and more natural to follow a team that bears the name of your State,
even if you've never followed women's cricket before, than one named
after a town or more general area. There, I think, successful as it
was, the KSL missed a trick. But more of the KSL later.
Back home - or at least 'home' for me in England, the
international side took on a team they were always expected to beat.
What was perhaps not quite so expected was the style in which they
beat them, not least due to these three with the bat...
Tammy Beaumont, celebrating a century below, and
breaking records during the summer...
...with opening partner Lauren Winfield who proved
...and Natalie Sciver showing she can hit the ball as
hard as anyone in the game.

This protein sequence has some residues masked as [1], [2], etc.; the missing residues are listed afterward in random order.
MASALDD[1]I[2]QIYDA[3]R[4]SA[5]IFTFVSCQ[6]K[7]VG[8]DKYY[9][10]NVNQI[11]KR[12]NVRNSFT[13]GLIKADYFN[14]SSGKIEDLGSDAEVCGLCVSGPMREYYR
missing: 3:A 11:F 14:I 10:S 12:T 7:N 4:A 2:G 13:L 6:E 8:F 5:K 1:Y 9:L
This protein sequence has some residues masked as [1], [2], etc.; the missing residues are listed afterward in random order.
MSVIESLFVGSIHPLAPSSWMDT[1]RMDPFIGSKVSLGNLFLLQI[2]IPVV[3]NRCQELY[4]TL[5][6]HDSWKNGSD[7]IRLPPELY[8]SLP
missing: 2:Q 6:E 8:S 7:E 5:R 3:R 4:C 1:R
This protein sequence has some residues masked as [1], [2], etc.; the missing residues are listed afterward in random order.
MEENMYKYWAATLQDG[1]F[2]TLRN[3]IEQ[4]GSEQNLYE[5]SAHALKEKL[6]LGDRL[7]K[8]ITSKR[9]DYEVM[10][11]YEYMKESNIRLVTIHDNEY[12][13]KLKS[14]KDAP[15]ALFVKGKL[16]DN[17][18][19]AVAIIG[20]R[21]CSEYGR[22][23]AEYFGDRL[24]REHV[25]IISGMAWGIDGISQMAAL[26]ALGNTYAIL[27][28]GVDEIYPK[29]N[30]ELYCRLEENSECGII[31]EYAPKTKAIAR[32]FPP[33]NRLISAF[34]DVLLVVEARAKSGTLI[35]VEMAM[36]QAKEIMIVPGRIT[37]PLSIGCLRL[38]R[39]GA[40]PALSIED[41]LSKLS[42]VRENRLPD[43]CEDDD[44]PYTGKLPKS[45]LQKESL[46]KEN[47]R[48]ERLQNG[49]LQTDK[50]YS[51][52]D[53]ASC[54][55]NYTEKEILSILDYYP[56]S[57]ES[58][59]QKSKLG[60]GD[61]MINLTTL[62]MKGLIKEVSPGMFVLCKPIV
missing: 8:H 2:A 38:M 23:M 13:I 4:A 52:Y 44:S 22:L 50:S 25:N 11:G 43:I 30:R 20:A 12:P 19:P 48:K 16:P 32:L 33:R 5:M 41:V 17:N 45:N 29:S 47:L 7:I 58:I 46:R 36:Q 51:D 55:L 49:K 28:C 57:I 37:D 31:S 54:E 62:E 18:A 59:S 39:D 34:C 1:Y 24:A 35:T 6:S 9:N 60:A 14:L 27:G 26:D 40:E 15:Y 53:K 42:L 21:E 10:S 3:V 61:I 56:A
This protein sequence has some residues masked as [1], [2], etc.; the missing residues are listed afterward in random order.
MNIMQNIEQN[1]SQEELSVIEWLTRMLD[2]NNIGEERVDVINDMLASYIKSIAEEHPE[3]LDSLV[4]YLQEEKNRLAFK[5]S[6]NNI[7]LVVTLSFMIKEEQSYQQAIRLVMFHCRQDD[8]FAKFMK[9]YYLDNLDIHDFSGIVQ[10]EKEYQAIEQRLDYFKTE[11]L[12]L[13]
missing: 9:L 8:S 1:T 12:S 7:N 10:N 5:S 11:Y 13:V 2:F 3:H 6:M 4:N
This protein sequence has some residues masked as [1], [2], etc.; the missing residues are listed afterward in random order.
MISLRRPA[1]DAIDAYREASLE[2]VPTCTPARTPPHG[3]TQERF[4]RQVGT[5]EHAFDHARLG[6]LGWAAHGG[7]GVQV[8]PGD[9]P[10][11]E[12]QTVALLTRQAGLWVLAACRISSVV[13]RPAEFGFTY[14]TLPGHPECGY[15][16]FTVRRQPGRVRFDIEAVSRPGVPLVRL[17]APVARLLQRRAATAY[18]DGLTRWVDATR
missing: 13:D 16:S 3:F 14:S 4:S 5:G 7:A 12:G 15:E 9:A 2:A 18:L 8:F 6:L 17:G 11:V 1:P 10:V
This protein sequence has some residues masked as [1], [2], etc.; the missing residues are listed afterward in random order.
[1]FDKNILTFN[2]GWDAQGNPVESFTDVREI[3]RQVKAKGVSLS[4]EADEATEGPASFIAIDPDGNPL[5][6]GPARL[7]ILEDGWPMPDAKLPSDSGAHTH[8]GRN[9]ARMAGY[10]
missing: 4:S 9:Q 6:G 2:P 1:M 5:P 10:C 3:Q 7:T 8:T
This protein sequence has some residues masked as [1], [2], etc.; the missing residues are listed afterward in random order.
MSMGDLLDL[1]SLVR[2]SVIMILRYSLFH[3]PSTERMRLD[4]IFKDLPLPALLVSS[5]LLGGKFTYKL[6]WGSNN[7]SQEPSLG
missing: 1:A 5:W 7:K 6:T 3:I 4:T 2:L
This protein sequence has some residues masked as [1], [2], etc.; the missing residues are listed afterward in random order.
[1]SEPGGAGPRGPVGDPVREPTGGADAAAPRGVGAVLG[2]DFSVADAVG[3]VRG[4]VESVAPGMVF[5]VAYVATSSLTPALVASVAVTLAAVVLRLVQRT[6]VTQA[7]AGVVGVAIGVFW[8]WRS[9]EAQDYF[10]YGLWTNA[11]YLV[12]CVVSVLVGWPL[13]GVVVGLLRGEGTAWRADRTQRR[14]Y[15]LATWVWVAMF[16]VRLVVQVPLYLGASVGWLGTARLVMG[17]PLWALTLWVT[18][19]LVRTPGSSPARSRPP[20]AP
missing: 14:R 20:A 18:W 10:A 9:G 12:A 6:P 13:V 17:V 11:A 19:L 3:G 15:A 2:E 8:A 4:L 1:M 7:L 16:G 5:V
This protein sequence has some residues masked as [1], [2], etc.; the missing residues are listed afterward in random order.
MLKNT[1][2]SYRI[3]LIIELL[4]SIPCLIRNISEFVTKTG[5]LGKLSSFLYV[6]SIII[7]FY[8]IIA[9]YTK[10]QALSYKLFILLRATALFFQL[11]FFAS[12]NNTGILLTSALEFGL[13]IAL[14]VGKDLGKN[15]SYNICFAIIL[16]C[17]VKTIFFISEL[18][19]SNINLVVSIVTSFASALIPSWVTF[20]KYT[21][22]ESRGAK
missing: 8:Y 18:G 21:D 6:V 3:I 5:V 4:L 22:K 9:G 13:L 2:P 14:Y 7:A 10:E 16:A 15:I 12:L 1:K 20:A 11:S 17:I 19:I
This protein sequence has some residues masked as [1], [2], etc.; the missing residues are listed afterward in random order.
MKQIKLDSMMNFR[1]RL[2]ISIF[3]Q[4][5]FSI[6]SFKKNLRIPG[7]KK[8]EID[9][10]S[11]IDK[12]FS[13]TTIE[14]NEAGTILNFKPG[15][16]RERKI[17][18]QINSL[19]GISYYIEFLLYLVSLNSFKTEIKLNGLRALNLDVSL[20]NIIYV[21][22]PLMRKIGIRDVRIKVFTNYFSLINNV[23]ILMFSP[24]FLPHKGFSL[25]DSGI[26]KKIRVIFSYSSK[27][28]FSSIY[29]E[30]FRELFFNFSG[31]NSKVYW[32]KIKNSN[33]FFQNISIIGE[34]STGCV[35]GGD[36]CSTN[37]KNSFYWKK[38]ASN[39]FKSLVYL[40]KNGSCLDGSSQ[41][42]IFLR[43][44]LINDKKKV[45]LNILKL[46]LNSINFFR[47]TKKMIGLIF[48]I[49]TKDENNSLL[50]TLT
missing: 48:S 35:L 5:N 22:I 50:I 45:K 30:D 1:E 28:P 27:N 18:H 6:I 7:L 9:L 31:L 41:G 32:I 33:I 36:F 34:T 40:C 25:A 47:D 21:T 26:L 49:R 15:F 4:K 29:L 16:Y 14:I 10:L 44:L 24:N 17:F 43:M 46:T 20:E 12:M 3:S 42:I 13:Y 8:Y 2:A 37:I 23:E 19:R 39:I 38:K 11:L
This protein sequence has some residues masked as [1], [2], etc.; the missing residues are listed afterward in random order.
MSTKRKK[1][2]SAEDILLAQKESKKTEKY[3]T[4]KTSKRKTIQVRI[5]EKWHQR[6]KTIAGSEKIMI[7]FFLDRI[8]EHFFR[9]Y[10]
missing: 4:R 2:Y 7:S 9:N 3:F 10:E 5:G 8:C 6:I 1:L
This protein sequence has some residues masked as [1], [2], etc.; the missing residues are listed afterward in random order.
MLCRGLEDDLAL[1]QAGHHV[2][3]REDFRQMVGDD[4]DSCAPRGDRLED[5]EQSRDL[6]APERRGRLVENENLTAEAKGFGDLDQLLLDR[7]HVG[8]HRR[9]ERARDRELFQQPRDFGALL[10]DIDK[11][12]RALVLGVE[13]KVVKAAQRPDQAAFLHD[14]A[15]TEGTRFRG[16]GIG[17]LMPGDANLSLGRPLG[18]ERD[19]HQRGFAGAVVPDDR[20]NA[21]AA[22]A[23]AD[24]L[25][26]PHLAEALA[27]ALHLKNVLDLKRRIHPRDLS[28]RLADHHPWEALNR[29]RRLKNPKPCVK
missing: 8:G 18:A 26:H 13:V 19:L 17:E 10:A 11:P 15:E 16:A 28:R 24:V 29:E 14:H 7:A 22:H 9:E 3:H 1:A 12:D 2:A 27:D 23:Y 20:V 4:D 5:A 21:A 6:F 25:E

I have to say I felt
a little sorry for the visitors being on the wrong end of a team in
such fine form, but they did not help their cause with poor fielding
and the bowlers not quickly learning from their mistakes. Bismah
Maroof does, however, deserve a special mention for her batting,
especially a stubborn 61.
Bismah Maroof who battled gallantly throughout the
The KSL (or Kia Super League) held its
maiden season. I don't think Kia can complain about the result. Some
fine cricket was played, and any notes following are skewed by the
games I watch and my absence from those I didn't! If there was a
player of the Tournament it had again to be a batsman.
at Bristol aided at the finish by fine support from Sophie Luff, must
be my T20 innings of the summer. The situation demanded fast but